This is our first Da Yu Lin so I can’t comment on how good it is compared to other Da Yu Lin teas. That being said, we loved it and are looking forward to trying more in the future.
My teapot wasn’t too crowded, so I think I’ll add more leaves next time.
125ml yixing teapot, 1 tsp, 9 steeps (rinse, 30s, +15s resteeps for 2nd-6th, +30s for 7th-9th)
Absolutely loving this tea. I’ve brewed it on a few occasions now and I can definitely see why people call Darjeeling the “champagne of teas”. This totally reminds me of champagne!
It’s so light, delicate, muscatel, and the other fruit/floral notes combine well. Everything here is in harmony, I couldn’t ask this tea to preform any better. Savoured each sip until the last drop.
Very happy I had a chance to try this out. Of course their book (Tea: History, Terroirs, Varieties) hyped it up a bit so I was itching to get my hands on it. ;)
1 tsp, 250ml water, 1 steep
Wow, this is divine! Take everything I have ever loved about white teas, mix it with the flavour intensity of a first flush darjeeling, and that’s mostly how I feel about this one. I get tasty notes of pepper, and I can also find the hazelnut. Not as sure about the cocoa butter, but there is so much more to this tea. Every sip is so precious, it’s the perfect ending to a few days loaded with food!
I was really thrilled when I got this tea as a gift! The idea of drinking a 1991 aged tea thrilled me, I think it’s a pretty special thing to do. To think this tea was picked when I was 5 years of age seems crazy when I take the time to think about it! So I wanted to treat this tea with as much respect as I possibly could, make sure to take the time to appreciate the different layers every sip offers. Sadly, as much as I appreciate the fact it is very special and different, I’m not sure about the flavour of the charcoal… it’s not too bad. If I concentrate, I can picture the coffee… maybe a bit of dark chocolate. I sadly didn’t get the sweet and fruity aftertaste they mention at all though. I was actually very much looking forward to the charcoal taste combined with that of the actual tea, but sadly, I don’t get much oolong at all, to me this is mostly charcoal. It does get better as I re-steep and the leaves uncurl more (they never uncurl much though, even after 5 steeps, they seem pretty stuck from all the charcoal coating), but never enough to make me go “yum!”.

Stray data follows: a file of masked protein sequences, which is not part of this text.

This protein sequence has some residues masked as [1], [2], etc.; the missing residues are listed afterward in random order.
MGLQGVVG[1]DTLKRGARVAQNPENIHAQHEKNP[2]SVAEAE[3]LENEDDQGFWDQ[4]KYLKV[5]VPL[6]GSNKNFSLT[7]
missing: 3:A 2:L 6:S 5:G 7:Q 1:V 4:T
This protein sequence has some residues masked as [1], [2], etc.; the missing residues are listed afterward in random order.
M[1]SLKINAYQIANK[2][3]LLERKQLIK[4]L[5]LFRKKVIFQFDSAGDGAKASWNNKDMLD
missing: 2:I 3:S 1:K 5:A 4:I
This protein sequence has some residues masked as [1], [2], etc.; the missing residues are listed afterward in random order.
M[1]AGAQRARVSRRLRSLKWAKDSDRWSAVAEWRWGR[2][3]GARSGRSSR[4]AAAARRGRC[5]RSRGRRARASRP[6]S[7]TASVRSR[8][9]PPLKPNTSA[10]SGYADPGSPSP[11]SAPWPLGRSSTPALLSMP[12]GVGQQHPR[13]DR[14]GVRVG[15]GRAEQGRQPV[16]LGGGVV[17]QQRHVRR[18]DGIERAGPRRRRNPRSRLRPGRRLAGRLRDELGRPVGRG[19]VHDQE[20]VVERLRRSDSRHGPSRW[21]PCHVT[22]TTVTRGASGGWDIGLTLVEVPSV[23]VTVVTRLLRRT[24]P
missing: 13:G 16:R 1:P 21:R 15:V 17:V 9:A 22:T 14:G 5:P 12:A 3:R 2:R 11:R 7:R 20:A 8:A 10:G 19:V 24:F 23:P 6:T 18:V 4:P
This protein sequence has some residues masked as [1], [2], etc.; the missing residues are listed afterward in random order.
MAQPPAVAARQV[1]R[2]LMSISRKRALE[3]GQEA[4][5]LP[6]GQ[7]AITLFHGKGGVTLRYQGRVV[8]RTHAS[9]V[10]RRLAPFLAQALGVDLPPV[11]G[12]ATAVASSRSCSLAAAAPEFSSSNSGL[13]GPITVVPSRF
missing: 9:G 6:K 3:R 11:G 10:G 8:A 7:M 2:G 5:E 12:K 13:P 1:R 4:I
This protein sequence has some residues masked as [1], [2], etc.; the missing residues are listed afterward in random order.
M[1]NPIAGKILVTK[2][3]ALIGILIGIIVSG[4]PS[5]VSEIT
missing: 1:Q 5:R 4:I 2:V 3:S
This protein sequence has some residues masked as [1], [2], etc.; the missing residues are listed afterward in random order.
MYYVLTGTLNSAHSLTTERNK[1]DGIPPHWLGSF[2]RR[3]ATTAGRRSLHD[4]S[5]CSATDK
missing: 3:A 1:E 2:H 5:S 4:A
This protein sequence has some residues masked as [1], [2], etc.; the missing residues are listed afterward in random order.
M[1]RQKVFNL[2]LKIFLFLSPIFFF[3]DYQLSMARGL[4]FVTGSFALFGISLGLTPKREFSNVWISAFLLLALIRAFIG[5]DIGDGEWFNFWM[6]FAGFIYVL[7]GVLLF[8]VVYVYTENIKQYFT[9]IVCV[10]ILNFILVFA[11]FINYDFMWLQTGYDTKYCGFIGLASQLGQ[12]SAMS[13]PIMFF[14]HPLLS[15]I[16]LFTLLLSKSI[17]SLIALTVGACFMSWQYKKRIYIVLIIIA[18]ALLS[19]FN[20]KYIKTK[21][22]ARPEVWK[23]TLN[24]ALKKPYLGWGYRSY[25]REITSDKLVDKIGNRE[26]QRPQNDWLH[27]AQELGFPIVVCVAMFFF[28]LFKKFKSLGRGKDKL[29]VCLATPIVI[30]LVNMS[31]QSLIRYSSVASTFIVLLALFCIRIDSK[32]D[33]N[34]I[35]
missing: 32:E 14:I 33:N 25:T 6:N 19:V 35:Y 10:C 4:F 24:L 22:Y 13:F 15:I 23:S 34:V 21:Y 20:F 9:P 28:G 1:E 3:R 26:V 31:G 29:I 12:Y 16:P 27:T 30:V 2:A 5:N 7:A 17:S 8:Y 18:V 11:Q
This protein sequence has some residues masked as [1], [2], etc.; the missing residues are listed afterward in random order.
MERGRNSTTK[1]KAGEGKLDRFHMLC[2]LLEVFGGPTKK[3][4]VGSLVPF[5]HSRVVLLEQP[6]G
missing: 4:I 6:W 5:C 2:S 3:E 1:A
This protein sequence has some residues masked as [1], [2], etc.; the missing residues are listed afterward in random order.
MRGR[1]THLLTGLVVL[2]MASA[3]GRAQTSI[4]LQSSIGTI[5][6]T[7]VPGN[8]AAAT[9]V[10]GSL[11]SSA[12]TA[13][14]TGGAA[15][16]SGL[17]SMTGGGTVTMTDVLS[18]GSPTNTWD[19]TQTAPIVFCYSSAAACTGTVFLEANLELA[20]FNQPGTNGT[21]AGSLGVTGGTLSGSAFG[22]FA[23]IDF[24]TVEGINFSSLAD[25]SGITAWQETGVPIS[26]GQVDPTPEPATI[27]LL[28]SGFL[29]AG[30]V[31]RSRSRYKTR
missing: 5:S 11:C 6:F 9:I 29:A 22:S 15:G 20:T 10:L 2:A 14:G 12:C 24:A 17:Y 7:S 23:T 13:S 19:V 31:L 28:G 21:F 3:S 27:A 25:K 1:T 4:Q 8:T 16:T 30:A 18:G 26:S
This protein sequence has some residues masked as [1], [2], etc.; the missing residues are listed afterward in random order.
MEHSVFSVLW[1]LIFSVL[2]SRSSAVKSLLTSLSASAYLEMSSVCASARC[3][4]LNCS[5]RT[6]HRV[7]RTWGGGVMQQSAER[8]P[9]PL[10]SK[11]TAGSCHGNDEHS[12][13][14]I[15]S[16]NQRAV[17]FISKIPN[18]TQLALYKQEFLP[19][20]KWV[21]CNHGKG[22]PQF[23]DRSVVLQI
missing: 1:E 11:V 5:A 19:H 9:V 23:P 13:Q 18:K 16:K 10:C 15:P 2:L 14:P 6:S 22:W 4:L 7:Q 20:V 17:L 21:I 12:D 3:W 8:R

I still thought trying this tea was a great experience, the taste is interesting, and every sip is a sort of link to the past… I think that’s pretty cool! But I won’t go buying more of it, especially given the crazy price.
Finally got a chance to try this, even though I think I’ve had it for almost a week now. When I saw this online I jumped at the opportunity to buy some because I loved the spring 2011 version so much. And usually my husband takes black tea for work, so he was also excited to try it.
After brewing it up 6 times, we agreed that it was a very good oolong and stands up to the previous version we tried. So if CS keeps stocking Ali Shan by Mr. Chen we will keep buying it. ;)
125ml yixing teapot, 1 generous tsp, 6 steeps
So lately I have been looking through my tasting notes and finding which teas do not have short steeping notes. I don’t write about every cup of tea I brew, but I like to make one note for long steeps and one note for short steeps. Anyway,
I brewed this tea today and the flavours were pretty consistent up until the third or fourth cup. It doesn’t keep the main flavour of one long steep, but it’s similar enough. And then came the expected downward spiral of weakening tea flavour, but what really shocked me was the CIGAR aroma in my fifth cup.
Whoa whoa whoa, what?!?!
I’m not disgusted or anything but it’s a strange thing to suddenly appear in my tea. I’ve tried some young raw puerh before and that’s given me a similar cigar aroma.
Okay so with these turn of events I had to keep resteeping. The sixth cup had an even stronger cigar aroma. I mean there is a hint of the original tea flavours but this was completely unexpected. By the time I got to the seventh cup the cigar aroma was almost completely gone. I kept resteeping it but the eighth and ninth cups were so weak and full of my original water flavour.
What a weird experience… I almost want to believe my senses just felt like trolling me this morning. ;) I’ll have to try and redo this again sometime to see if I can duplicate the experience. (edit: Tried this short steeped at a later date and it still had the cigar aroma with 5-6)
100ml gaiwan, 2 tsp, 9 steeps (30s + 15s resteeps)
The tea description for this is spot on; malty, nutty, chocolatey. And with each sip I take, the flavour really builds up and becomes heavy in my mouth.
Of course there is no real chocolate in this, but that is why I find it so enjoyable. Whenever I buy flavoured tea with chocolate in it, I’m almost always disappointed. I just hate the sensation of drinking melted chocolate mixed with tea. Something about the consistency and sweetness of the brew makes me feel like a glutton (and not in a good way).
Enough ranting, I don’t have a sweet tooth but I do like this tea quite a bit. It’s sweet, but not too sweet (sometimes Bai Lin black tea and Oriental Beauty oolong tea are too sweet for my tastes). I can definitely see this as a good tea to drink during the winter. The rich sweet/earthy characteristics and heavy body are something I find pleasant in tea during this season. As a bonus, this tea appears to be very light so even my 50g bag fills a lot of space. So it should take me a while to go through all of this. Woot! :)